Sunday, May 19, 2013

Re-entry After Disaster: A Day of Many Emotions, the Strongest Being Hope

By Tonya Solis-Mosby, volunteer contributor
Hope soars in the disaster field following Wednesday evening's F4 tornado in Granbury as the Gamez family is reunited with their dog, Piolin.
They waited with anticipation for two days for permission to return home after fleeing the F4 tornado that ripped through their Rancho Brazos neighborhood, leaving a swath of death and destruction in its path.  But on this day, Beatrice Gamez’s emotions are mixed – with eagerness, sadness and hope - as her and other Granbury residents are allowed to finally go home and see what is left of their lives and memories.
“I saw pictures and I saw what was here on TV,” says Gamez.  “We are just glad to come back.”
Gamez along with several other family members said that since the first night when they went to the American Red Cross shelter, they’ve waited anxiously to return home to see what, if anything, was left.  They are also filled with great hope that their two Chihuahuas, both of which they had to leave behind, somehow found safety and will be found alive and doing well.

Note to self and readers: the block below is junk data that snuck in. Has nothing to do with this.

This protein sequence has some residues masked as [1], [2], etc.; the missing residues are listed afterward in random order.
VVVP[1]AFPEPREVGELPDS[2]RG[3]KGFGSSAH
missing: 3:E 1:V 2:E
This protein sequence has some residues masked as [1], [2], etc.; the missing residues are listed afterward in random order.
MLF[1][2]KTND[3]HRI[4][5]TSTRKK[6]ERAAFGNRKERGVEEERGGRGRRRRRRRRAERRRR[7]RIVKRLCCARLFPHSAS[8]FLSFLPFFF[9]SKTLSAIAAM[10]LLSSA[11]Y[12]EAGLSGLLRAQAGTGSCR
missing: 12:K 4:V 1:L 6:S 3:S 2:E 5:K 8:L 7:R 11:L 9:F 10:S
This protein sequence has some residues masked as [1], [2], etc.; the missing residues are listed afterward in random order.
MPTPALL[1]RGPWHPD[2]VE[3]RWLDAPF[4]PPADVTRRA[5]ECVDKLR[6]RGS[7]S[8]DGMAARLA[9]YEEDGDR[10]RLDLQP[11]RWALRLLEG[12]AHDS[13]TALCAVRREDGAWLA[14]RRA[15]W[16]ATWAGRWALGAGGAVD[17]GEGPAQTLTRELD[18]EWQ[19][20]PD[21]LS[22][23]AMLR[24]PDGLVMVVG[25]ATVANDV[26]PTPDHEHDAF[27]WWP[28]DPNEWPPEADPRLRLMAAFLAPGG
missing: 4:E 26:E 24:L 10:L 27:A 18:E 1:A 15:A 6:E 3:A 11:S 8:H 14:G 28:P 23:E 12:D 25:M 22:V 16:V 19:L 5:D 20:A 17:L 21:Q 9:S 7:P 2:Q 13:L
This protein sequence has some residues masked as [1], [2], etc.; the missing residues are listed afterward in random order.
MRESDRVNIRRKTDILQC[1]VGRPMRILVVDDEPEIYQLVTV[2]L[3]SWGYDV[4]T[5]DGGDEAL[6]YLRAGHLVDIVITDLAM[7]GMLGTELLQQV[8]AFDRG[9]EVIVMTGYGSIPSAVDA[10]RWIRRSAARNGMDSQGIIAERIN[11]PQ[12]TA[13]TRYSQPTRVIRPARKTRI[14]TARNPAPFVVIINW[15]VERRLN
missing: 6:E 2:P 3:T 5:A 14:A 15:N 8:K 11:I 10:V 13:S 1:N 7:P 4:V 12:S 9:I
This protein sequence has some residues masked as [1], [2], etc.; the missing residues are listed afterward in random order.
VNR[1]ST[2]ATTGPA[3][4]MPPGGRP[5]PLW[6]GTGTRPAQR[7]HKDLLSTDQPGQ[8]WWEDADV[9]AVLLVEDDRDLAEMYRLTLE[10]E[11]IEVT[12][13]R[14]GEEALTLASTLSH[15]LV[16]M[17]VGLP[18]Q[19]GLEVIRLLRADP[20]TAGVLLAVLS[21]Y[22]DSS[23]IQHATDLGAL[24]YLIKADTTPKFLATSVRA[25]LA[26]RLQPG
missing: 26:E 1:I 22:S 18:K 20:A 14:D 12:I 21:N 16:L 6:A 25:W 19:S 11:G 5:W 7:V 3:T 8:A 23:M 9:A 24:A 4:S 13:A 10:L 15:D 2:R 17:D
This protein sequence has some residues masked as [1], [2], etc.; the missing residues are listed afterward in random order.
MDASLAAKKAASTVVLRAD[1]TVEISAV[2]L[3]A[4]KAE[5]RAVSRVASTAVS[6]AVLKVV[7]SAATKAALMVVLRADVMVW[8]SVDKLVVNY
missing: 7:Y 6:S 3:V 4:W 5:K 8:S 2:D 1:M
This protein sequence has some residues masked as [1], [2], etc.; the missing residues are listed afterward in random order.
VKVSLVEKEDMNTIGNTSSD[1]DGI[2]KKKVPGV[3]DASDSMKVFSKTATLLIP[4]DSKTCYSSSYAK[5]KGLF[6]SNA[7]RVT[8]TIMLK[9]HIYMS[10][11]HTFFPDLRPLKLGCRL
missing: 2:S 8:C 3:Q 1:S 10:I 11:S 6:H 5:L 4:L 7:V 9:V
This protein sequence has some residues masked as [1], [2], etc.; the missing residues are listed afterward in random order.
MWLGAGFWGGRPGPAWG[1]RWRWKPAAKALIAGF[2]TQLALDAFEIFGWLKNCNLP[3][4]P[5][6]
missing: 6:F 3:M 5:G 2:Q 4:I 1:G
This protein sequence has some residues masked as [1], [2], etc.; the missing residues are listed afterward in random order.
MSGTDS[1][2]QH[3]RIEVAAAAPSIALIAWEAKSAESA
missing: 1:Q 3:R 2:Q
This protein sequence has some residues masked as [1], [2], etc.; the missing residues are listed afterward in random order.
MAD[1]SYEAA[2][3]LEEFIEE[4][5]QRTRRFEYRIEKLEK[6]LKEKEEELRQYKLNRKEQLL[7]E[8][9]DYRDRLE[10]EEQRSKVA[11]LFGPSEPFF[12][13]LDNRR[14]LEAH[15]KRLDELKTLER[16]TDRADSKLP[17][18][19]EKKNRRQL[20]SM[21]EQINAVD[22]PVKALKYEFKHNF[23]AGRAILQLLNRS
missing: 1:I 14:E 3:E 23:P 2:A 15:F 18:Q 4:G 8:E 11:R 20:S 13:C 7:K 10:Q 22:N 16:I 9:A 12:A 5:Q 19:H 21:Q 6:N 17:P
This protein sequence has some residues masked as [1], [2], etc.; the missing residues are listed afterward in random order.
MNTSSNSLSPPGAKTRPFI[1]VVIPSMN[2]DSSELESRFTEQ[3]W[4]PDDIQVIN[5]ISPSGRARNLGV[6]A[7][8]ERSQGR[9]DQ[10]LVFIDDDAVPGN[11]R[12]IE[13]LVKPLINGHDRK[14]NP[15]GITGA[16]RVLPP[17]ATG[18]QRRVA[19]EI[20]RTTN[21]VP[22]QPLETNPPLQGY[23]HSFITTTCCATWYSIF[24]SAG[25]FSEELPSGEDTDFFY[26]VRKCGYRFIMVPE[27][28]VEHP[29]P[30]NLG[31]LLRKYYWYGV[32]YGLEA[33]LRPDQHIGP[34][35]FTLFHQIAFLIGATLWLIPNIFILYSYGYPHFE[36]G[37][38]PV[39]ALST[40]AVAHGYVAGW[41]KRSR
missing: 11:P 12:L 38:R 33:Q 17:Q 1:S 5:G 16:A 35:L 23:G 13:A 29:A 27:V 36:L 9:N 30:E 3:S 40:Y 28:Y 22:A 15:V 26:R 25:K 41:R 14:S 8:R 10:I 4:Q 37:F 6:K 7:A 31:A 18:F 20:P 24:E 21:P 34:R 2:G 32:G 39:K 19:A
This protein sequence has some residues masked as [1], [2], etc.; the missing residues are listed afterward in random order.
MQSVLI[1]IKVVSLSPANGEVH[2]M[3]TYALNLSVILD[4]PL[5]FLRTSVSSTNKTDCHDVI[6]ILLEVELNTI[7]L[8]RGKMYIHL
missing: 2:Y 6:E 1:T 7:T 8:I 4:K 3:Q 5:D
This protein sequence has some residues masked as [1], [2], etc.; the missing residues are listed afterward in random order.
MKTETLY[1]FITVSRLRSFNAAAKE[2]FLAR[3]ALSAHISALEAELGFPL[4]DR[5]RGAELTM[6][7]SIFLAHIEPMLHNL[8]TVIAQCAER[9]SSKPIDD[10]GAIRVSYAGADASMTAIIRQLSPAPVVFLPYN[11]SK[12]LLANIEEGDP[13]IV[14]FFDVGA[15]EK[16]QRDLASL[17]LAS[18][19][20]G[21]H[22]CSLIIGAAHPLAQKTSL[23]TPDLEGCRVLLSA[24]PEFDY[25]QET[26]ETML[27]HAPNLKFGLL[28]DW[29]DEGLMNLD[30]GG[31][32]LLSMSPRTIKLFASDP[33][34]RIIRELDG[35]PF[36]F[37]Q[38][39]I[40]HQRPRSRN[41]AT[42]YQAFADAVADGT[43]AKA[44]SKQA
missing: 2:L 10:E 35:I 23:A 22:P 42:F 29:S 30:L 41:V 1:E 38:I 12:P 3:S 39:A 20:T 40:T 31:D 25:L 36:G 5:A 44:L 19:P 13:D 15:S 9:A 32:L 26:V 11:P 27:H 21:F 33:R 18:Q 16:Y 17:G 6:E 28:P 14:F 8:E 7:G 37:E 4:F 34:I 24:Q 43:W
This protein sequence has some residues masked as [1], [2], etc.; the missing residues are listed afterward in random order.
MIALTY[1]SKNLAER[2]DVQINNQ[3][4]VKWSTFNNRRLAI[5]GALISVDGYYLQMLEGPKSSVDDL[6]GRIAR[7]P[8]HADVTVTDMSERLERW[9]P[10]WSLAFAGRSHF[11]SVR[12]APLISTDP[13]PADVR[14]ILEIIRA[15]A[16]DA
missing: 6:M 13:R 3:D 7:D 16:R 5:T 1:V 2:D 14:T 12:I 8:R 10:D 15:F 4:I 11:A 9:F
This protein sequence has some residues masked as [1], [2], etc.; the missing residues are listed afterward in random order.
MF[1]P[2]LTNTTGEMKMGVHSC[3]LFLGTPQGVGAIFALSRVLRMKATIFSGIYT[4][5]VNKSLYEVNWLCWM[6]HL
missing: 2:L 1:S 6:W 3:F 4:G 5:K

“When we got out [of the truck],” Mrs. Gamez said while rubbing her Chihuahua, called Piolin, “she came out of the bushes.  We were so happy. My girls will be so happy.”
Gamez said she didn’t know where the whereabouts of their other Chihuahua but she hoped that it too will be found safe.
The Gamez family was excited about reconnecting with one of their dogs, but were saddened that they could retrieve very few of their belongings from the house they had lived in for more than 20 years.
Other families throughout the ravaged neighborhood shared similar stories to the Gamez family.  Their belongings were now nothing more than cracked fragments lying amid splintered rubble.  But under the coordination of volunteer firefighters from several cities, including the Granbury Volunteer Fire Department, there were many helpers on hand to help the families begin the process of rebuilding their lives.  American Red Cross volunteers offered water, food, and tools such as rakes, shovels and gloves to stay hydrated and protected through work that is both physically and emotionally challenging.  Volunteers from several other organizations combed the neighborhood to offer help to residents as they sifted through what was left of their homes.
Back in the city of Granbury, more volunteers manned assistance stations in a Disaster Resource Center established by the American Red Cross. The Disaster Resource Center will serve as a hub in Hood County for tornado victims to come and learn more about all the organizations and people eager to help them begin rebuilding their lives after this sudden and deadly disaster.
Clean-up efforts in all of the areas affected by this tornado outbreak will continue for many days.  You can help by making a financial donation to the American Red Cross, and there are several ways to do it. Among them, you can call 1-800-REDCROSS or you can text “REDCROSS” to 90999. The text donation of $10 will be automatically applied to your phone bill. To make a gift online or learn how you can volunteer, visit redcross.org.

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